• A center(s) of value. For Christians, this is God. For others, it is whatever replaces God as the most important thing in their life. For those of us reared in a biblical tradition, whatever replaces God is idolatrous. But many place their “faith” in such things. Martin Luther recognized this conception of faith. He knew our trust and loyalty make gods of many things: “For where your treasure is, there will your heart be also” (Matt. 6:21).

• The question of power. As finite creatures, we recognize we could die at any time. So the question is, How do we as finite creatures in a dangerous world align ourselves (reconcile ourselves to power) so as to be sustained in life? People have many solutions. Some try to build stock portfolios. Others try to get tenure in an institution.

• A master story. We are story-creating creatures. At either a conscious or unconscious level, we all have a deep story about what life is really about. It’s the way we answer the question, What is the purpose of life? For Christians, this is the gospel story.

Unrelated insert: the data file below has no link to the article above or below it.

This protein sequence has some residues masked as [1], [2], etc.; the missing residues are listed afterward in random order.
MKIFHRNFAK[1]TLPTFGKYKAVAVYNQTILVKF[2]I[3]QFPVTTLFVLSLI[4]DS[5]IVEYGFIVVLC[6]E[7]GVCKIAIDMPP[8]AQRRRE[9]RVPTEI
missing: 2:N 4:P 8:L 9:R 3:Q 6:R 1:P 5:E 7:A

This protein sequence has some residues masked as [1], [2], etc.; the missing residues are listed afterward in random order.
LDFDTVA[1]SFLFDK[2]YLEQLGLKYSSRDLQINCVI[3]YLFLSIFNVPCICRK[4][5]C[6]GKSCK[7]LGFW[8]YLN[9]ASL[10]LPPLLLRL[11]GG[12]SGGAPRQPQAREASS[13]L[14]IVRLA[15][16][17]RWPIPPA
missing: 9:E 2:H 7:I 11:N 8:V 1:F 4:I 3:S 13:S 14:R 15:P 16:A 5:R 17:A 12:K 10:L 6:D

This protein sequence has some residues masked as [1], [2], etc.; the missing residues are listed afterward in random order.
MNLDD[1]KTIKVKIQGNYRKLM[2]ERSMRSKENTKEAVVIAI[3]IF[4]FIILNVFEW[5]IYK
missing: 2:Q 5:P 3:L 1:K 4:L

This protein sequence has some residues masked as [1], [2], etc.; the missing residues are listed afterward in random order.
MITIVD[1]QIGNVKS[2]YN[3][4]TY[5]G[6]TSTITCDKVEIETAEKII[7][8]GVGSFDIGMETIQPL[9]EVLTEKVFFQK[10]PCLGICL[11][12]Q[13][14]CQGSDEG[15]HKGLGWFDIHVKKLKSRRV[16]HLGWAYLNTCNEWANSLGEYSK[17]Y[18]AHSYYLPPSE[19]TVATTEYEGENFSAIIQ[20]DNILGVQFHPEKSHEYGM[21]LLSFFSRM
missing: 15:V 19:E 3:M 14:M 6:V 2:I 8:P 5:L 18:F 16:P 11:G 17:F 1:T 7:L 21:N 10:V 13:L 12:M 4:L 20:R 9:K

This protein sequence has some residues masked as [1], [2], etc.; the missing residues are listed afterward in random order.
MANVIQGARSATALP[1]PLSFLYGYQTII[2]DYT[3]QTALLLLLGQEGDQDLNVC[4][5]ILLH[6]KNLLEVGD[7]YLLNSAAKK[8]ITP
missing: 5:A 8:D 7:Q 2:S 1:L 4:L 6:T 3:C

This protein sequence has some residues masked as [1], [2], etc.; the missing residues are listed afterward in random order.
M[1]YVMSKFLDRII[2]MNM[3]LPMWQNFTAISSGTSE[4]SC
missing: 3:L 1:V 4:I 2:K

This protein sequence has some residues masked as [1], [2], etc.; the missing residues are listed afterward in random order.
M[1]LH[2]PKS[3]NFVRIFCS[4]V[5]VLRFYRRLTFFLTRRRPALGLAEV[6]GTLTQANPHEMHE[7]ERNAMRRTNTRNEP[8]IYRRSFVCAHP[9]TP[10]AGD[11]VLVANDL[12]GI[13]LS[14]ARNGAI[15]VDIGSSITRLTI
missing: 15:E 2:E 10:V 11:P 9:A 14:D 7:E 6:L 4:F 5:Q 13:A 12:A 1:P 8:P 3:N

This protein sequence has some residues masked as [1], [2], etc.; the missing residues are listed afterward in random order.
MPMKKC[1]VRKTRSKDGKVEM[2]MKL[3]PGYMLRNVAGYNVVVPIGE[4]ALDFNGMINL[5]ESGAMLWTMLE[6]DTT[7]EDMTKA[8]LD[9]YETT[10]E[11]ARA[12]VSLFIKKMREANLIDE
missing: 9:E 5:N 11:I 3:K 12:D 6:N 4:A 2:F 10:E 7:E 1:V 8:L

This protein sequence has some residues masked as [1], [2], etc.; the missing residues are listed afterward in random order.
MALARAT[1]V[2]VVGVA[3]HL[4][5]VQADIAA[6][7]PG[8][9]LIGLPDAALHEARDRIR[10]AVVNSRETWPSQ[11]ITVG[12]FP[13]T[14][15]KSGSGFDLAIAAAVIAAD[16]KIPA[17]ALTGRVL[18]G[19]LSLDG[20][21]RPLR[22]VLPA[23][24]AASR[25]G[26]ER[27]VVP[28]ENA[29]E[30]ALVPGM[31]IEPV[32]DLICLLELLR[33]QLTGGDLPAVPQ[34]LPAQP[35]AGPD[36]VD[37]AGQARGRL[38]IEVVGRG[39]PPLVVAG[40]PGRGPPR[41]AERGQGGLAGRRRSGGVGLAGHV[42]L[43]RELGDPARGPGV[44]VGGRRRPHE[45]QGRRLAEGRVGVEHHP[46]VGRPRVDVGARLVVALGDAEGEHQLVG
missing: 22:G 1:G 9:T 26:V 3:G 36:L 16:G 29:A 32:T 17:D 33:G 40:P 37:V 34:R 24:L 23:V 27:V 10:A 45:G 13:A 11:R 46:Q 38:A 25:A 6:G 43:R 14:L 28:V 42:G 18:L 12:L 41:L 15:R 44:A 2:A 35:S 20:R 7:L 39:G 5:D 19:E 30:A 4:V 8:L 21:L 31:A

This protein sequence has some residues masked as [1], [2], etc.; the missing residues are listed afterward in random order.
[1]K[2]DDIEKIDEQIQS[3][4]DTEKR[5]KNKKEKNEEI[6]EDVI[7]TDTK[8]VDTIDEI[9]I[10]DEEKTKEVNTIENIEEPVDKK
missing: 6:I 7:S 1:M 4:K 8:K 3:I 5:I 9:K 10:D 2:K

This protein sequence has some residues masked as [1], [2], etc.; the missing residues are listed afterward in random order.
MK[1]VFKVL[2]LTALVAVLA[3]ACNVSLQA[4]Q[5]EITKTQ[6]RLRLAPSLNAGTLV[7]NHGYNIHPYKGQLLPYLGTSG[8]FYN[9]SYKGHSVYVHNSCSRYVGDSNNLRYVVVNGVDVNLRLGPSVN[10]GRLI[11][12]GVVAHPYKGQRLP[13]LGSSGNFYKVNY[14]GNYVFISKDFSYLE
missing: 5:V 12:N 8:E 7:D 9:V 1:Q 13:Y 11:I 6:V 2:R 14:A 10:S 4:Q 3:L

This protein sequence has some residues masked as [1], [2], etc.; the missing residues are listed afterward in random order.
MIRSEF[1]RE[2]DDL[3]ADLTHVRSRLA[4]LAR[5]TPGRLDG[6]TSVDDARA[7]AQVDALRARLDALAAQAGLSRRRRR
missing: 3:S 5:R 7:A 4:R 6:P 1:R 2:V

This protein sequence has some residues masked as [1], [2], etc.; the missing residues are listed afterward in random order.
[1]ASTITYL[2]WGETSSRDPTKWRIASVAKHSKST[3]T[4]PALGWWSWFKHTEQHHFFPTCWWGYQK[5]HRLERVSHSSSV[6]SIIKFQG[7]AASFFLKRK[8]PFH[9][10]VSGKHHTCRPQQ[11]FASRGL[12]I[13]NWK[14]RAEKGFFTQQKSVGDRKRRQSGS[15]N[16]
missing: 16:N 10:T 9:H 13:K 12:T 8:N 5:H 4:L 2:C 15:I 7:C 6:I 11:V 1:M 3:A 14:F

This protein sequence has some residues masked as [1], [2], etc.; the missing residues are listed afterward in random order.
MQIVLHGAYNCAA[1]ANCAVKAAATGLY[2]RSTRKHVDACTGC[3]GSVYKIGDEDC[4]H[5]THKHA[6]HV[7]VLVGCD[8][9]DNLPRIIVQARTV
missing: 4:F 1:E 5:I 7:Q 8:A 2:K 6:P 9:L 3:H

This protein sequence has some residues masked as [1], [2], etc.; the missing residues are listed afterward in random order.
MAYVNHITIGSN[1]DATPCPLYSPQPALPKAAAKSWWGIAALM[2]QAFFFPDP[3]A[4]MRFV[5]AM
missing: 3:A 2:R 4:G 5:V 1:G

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What are the stages of faith children go through?

Let me first mention primal faith, not a stage per se, but very important. It is rooted in prenatal time and infancy. The mother’s frame of mind during pregnancy and those who are closest to her have impact on the formation of the child. Thus the mother’s faith and the church as an environment that works with expectant parents is very important. During infancy the child forms a sense of self. The parent’s sense of self and life affects the child; it’s important to celebrate the child in ways that make him or her feel like a child of God at home in the world.

Intuitive-projective faith is the first stage of faith proper. It begins about the time the child learns to speak and use language. It’s the stage when the child’s imagination, perceptions, and feelings govern his or her view of the world. The child is strongly influenced by the stories and images of faith we provide. These stories affirm important truths like the sovereignty of God and love of Jesus Christ. However, if we are over-strict in our presentation of God’s judgment, hell, and eternal punishment, we can terrorize a child.